Make and Buy II

17 December 2006 at 11:34 pm Leave a comment

| Peter Klein |

We discussed earlier an emerging literature on dual sourcing or “make-and-buy” decisions. Why do firms simultaneously make a particular input and buy some quantity of this input on the open market? The CCSM featured another paper on this topic, Ranjay Gulati and Phanish Puranam’s “Complementarity and Constraints: Why Firms Both Make and Buy the Same Thing.” (Neither author could make it to Copenhagen, unfortunately, but Tobias Kretschmer gave a fine presentation on their behalf.) The paper presents a simple model in which firms choose plural sourcing because of external complementarities (to mitigate opportunistic behavior from an external supplier or to benchmark the supplier’s performance), capital constraints (that prevent the firm from internalizing all purchases of the input), exit costs (that prevent the firm from outsourcing as much as it would like), and other factors.

A general implication is that theories of optimal or first-best modes of organization may have limited explanatory power in a world of high transaction costs. Seemingly inefficient governance structures may be second-best solutions to capital constraints, regulatory barriers, bargaining problems, and other frictions. Understanding these constraints, and the processes of experimentation, learning, and adaptation that work around them, should be high on the organization theorist’s agenda.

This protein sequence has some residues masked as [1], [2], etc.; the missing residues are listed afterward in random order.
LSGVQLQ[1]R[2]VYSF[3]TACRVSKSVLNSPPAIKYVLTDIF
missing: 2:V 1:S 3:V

Entry filed under: - Klein -, Strategic Management, Theory of the Firm.

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Nicolai J. Foss and Peter G. Klein, Organizing Entrepreneurial Judgment: A New Approach to the Firm (Cambridge University Press, 2012).
Peter G. Klein and Micheal E. Sykuta, eds., The Elgar Companion to Transaction Cost Economics (Edward Elgar, 2010).
Peter G. Klein, The Capitalist and the Entrepreneur: Essays on Organizations and Markets (Mises Institute, 2010).
Richard N. Langlois, The Dynamics of Industrial Capitalism: Schumpeter, Chandler, and the New Economy (Routledge, 2007).
Nicolai J. Foss, Strategy, Economic Organization, and the Knowledge Economy: The Coordination of Firms and Resources (Oxford University Press, 2005).
Raghu Garud, Arun Kumaraswamy, and Richard N. Langlois, eds., Managing in the Modular Age: Architectures, Networks and Organizations (Blackwell, 2003).
Nicolai J. Foss and Peter G. Klein, eds., Entrepreneurship and the Firm: Austrian Perspectives on Economic Organization (Elgar, 2002).
Nicolai J. Foss and Volker Mahnke, eds., Competence, Governance, and Entrepreneurship: Advances in Economic Strategy Research (Oxford, 2000).
Nicolai J. Foss and Paul L. Robertson, eds., Resources, Technology, and Strategy: Explorations in the Resource-based Perspective (Routledge, 2000).

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